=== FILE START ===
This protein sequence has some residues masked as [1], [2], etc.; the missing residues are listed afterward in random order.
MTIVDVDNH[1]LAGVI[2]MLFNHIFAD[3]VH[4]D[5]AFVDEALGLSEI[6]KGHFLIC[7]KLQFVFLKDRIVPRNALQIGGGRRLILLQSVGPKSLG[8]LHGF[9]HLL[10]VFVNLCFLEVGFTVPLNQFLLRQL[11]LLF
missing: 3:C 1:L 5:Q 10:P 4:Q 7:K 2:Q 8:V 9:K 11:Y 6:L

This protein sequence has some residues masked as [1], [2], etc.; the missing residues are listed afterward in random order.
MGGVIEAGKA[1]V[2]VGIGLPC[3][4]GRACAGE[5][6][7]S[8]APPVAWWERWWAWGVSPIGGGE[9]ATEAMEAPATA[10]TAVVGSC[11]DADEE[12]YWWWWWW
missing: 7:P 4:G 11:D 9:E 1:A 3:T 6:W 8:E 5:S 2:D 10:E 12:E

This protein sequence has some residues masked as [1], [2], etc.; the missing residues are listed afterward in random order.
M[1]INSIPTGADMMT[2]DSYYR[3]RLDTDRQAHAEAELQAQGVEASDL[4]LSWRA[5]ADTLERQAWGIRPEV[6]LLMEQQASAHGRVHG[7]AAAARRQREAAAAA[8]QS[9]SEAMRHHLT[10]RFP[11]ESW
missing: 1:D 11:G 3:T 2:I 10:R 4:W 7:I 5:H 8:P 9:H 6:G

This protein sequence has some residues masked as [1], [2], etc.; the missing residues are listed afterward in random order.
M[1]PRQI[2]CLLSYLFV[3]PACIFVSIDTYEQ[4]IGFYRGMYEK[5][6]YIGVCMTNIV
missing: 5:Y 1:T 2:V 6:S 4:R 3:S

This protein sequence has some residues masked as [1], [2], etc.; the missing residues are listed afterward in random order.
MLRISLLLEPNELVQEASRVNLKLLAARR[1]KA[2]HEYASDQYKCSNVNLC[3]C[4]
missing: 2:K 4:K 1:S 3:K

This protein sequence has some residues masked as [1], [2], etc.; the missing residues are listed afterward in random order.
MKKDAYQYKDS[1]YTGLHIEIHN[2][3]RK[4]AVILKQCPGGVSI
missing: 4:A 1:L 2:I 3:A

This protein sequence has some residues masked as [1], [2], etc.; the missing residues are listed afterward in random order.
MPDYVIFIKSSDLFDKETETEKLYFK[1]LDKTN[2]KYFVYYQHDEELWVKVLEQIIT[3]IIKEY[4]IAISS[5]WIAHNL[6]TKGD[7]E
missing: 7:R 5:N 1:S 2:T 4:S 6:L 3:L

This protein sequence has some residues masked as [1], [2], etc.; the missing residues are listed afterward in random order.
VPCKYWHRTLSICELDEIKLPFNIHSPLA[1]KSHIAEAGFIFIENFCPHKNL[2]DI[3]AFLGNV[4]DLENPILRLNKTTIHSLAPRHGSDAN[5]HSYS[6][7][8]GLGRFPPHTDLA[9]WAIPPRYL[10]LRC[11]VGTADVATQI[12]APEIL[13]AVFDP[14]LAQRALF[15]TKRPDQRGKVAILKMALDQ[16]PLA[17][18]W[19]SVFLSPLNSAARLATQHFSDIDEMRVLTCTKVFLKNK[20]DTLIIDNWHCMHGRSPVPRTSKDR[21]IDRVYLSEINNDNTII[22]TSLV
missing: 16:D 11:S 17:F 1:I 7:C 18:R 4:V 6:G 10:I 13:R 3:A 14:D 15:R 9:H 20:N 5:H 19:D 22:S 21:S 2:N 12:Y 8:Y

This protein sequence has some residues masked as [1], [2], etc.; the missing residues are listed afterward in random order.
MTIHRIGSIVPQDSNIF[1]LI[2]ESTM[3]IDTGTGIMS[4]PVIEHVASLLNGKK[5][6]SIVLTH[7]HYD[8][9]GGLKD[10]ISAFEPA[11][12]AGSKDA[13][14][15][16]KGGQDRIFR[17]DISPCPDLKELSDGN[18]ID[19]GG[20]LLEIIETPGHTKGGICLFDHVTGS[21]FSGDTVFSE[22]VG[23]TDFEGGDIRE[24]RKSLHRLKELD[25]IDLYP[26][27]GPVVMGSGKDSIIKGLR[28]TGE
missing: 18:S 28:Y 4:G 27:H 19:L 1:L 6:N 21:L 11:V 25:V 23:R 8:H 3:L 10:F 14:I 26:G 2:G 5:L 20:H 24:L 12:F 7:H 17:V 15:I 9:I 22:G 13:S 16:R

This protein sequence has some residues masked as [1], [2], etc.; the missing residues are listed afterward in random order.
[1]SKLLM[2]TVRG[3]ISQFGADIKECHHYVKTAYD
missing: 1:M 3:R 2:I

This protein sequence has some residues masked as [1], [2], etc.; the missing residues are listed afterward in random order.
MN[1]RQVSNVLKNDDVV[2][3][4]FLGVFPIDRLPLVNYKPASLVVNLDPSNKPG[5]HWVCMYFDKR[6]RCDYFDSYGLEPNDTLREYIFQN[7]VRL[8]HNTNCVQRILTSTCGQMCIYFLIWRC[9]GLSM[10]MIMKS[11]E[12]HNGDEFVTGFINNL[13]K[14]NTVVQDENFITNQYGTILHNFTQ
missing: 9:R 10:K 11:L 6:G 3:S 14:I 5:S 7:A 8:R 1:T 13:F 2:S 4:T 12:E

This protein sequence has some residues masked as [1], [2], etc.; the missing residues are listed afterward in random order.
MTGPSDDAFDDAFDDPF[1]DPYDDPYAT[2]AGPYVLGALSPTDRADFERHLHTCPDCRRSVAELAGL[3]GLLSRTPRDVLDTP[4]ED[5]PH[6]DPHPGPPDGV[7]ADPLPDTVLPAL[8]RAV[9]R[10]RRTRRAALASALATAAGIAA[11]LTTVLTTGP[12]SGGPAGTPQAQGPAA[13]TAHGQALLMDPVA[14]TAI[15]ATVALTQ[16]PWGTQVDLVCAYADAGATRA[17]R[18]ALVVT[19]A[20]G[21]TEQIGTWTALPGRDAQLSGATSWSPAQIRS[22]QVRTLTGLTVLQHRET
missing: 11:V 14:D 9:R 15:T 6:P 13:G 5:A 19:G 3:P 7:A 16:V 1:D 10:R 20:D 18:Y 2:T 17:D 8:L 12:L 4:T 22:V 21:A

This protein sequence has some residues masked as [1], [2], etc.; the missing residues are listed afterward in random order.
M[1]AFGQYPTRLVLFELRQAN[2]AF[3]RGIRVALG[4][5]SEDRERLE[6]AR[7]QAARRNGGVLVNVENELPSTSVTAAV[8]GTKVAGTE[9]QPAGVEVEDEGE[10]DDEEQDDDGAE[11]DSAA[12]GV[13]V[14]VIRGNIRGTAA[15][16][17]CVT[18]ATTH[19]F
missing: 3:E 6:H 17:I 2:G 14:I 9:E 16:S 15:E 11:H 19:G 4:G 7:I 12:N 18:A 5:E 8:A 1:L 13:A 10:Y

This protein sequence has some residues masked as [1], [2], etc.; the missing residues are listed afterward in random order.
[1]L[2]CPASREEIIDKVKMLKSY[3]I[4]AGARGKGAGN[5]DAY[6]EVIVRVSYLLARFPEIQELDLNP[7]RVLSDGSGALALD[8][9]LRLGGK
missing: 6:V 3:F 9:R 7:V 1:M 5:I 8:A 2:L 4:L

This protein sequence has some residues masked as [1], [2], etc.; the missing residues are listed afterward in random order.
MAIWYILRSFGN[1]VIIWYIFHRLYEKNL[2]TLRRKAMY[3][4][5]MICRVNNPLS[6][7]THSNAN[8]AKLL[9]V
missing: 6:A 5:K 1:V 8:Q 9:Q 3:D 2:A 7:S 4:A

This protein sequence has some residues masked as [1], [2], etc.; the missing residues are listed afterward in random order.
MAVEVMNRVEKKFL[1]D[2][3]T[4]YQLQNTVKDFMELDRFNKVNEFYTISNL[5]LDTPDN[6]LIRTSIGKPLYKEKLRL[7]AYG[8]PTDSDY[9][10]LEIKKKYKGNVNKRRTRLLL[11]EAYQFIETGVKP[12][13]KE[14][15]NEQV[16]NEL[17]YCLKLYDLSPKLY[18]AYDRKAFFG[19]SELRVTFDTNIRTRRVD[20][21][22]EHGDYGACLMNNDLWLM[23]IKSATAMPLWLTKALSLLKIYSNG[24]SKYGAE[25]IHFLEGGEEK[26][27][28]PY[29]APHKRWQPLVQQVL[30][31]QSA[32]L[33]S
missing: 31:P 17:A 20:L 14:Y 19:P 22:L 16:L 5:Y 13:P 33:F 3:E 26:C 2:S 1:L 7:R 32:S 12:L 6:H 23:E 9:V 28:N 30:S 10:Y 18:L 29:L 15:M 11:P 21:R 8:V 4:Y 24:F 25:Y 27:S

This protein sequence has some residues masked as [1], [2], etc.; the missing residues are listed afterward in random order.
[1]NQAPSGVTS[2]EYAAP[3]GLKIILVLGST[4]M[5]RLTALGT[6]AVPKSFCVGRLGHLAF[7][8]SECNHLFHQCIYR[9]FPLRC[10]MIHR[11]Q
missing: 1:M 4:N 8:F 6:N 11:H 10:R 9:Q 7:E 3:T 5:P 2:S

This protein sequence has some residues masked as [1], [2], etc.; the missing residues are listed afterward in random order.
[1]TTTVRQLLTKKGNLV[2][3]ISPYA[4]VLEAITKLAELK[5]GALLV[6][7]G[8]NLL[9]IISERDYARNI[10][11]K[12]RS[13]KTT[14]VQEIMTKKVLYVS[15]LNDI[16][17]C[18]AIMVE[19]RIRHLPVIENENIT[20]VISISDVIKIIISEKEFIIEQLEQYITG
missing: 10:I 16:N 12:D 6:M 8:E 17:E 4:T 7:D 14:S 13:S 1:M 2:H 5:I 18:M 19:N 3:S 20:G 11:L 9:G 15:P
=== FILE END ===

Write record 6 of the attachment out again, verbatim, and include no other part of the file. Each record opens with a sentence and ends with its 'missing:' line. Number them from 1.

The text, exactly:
This protein sequence has some residues masked as [1], [2], etc.; the missing residues are listed afterward in random order.
MKKDAYQYKDS[1]YTGLHIEIHN[2][3]RK[4]AVILKQCPGGVSI
missing: 4:A 1:L 2:I 3:A